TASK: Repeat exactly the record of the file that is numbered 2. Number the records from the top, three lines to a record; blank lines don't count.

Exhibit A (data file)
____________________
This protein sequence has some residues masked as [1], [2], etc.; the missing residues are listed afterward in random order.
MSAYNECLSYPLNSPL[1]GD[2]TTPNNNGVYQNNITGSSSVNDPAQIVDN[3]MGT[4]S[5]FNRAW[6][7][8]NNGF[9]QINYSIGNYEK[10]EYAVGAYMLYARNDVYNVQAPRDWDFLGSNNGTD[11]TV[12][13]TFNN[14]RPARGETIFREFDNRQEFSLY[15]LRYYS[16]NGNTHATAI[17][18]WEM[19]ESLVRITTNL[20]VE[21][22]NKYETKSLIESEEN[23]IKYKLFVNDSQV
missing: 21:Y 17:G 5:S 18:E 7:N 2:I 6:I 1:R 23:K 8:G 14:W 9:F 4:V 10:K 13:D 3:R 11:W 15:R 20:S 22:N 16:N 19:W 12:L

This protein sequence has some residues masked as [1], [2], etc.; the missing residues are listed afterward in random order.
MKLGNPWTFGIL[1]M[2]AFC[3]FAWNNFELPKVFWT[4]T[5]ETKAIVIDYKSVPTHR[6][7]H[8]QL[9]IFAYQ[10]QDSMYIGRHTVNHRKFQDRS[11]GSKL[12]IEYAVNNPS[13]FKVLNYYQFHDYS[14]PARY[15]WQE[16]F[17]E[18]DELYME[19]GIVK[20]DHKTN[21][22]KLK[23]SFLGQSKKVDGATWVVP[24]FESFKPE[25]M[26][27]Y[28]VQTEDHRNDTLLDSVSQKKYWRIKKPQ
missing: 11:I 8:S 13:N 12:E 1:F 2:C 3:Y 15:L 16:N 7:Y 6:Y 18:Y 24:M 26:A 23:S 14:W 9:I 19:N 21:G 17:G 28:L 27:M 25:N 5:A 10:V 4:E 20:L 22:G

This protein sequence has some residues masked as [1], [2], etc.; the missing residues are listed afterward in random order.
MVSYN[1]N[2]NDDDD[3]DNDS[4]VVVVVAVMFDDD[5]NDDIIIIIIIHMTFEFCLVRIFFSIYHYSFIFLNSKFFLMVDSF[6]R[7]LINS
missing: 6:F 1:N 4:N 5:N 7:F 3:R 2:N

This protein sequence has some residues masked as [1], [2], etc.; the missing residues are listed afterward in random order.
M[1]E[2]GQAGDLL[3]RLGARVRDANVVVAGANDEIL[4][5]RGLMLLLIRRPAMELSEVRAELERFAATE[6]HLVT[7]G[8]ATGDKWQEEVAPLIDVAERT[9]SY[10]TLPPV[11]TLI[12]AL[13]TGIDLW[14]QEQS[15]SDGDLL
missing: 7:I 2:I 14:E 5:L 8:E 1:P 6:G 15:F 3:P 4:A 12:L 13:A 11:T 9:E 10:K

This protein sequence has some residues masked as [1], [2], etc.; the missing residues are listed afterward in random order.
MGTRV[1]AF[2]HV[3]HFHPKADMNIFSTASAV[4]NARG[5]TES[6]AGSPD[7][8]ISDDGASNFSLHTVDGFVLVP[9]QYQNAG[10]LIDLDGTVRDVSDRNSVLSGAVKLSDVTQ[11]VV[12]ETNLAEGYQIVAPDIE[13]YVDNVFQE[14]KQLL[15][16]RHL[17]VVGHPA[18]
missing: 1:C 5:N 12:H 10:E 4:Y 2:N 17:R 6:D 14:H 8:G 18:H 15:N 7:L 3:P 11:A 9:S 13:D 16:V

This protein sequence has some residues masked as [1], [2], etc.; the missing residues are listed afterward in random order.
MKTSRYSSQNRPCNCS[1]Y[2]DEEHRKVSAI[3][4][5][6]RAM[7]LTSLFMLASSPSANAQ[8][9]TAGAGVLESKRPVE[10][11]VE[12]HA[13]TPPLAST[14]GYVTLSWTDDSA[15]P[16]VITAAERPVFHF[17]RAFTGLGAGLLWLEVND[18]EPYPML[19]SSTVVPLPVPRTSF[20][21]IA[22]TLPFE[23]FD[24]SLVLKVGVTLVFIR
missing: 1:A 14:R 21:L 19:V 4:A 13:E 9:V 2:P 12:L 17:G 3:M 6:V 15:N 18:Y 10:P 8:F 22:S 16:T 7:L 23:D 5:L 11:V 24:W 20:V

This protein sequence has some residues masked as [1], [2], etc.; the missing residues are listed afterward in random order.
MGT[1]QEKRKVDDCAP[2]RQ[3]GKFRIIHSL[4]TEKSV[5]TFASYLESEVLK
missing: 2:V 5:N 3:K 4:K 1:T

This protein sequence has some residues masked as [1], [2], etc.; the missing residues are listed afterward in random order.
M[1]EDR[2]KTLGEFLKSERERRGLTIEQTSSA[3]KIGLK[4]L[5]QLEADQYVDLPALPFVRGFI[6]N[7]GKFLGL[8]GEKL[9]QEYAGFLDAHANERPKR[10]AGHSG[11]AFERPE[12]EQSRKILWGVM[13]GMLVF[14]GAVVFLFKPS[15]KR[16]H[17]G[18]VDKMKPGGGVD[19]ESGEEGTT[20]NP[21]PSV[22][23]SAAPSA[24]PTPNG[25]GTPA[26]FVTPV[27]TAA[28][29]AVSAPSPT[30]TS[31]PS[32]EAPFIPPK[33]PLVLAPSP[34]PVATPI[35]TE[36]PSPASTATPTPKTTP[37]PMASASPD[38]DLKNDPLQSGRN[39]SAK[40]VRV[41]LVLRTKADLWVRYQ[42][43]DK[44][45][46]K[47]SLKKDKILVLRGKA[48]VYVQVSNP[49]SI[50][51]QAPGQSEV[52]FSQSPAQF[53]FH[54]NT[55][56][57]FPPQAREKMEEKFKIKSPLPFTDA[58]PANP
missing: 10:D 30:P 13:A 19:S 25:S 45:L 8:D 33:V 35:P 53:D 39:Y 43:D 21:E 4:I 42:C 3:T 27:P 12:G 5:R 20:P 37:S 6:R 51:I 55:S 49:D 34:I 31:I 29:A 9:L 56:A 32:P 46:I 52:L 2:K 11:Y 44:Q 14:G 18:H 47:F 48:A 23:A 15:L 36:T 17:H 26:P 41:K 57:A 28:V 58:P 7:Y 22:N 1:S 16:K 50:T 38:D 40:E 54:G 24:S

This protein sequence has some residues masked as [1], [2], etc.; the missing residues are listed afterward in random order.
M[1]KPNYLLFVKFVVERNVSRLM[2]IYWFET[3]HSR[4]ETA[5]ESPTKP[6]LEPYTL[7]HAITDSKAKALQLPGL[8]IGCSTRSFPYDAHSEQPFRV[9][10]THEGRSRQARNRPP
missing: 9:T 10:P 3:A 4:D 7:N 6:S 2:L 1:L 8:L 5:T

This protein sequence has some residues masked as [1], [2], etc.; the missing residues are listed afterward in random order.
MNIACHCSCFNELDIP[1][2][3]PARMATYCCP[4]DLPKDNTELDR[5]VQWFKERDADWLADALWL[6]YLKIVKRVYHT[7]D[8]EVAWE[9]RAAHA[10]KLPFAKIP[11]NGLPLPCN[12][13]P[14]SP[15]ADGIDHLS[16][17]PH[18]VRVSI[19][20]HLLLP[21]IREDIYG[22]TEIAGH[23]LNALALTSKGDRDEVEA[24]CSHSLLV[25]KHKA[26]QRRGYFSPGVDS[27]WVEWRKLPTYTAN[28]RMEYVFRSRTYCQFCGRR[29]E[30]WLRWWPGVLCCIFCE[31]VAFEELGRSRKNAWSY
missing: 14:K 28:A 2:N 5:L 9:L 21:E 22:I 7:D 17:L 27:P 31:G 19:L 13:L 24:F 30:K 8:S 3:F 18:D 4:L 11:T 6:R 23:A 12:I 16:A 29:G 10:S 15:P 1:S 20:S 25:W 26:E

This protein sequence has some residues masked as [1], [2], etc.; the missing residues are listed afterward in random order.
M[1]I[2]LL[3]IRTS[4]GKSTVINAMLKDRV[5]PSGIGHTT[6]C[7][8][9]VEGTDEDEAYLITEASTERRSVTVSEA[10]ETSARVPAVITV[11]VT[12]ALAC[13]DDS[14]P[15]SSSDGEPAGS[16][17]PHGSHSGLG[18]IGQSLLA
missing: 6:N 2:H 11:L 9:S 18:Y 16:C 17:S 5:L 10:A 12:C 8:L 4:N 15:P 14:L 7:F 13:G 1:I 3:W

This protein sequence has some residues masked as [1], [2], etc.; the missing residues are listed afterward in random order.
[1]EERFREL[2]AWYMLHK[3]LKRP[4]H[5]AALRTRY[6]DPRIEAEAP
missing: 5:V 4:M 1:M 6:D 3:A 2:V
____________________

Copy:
This protein sequence has some residues masked as [1], [2], etc.; the missing residues are listed afterward in random order.
MKLGNPWTFGIL[1]M[2]AFC[3]FAWNNFELPKVFWT[4]T[5]ETKAIVIDYKSVPTHR[6][7]H[8]QL[9]IFAYQ[10]QDSMYIGRHTVNHRKFQDRS[11]GSKL[12]IEYAVNNPS[13]FKVLNYYQFHDYS[14]PARY[15]WQE[16]F[17]E[18]DELYME[19]GIVK[20]DHKTN[21][22]KLK[23]SFLGQSKKVDGATWVVP[24]FESFKPE[25]M[26][27]Y[28]VQTEDHRNDTLLDSVSQKKYWRIKKPQ
missing: 11:I 8:S 13:N 12:E 1:F 2:C 3:Y 15:L 16:N 7:Y 6:Y 18:Y 24:M 26:A 23:S 14:W 9:I 19:N 21:G 17:G 28:L 27:M 25:N 5:A 10:V 4:E 20:L 22:G